1st Assistant director — Joseph Longo.
2nd Assistand director, set dresser and gaffer — Drake Burnette.
Assistant Camera — Mate Vincze.
Sound mixer — Narine Sargsyan.
+ the NYU Tisch Faculty.
Now awaits a month of post-production editing. I do not expect things to get any less busy, but it’s funny how working on set for weeks makes you hungry for the calm of the editing room. I’ll do my very best to keep you posted along the way.
Here’s a screenshot for ya:
Have a blessed evening,
They said it would be fun
If you read my previous post, you probably remember how I explained a day at the park as if it was the happening of the year: Two fresh-air-deprived film students who hadn’t seen daylight for weeks + a violently cold day + wet shoes + hours or location scouting in an abandoned park in Brooklyn = FUN!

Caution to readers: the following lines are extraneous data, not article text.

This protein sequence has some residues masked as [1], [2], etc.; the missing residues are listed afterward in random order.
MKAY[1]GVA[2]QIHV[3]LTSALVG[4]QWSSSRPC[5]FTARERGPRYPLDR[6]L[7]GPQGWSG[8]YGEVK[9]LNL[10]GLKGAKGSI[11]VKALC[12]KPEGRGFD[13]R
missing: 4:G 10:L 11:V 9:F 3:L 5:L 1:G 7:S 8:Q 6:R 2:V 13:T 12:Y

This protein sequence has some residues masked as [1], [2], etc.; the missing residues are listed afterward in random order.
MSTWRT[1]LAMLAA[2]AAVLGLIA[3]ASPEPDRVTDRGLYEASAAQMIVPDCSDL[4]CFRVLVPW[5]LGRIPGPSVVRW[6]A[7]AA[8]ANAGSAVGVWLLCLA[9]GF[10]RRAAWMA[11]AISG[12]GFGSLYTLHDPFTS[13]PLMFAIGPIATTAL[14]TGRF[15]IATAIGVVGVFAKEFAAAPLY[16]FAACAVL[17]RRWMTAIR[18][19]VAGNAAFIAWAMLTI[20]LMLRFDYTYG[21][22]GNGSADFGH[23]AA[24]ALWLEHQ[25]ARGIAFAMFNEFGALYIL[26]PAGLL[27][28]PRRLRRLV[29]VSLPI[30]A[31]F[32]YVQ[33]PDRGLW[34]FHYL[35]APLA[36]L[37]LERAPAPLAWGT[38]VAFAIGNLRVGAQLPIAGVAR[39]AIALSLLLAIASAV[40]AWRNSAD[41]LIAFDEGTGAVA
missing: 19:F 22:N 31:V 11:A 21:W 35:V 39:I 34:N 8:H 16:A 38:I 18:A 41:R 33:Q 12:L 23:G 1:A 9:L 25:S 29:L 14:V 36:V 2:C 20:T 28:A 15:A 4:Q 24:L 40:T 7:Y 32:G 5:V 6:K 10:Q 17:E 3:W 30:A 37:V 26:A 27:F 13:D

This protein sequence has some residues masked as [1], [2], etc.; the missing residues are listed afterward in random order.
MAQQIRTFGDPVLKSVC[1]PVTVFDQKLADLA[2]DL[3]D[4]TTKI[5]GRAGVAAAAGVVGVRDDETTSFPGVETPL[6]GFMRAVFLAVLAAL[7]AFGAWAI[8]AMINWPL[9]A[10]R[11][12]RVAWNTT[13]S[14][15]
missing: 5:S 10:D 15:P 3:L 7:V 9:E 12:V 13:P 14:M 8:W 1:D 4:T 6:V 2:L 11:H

You see, our complete lack of freetime forces us to find joy and relaxation in things that most people probably wouldn’t even find to be worthy of the three letters “F-U-N” — and that’s how these stories of park-exscursions and other expeditions come to life.
Don’t get me wrong, the most fun thing we do is called filmmaking, and we do it all the time — 17 hours a day, to be exact. It’s just that even film nerds need a moment to breathe sometimes.
Since Kai and I are producing each others’ films and neither of us seem to have the ability to write easy stories, we’ve both been on a desperate location-hunt for weeks. As a final resort, we decided to devote one more Saturday to scouting.
Since it’s highly discouraged to drive in New York City — especially for foreigners and out-of-towners — we decided to rent a car and drive until we found the locations we needed. The fact that I’m a foreigner and she’s from Florida didn’t get to have a say in that decision.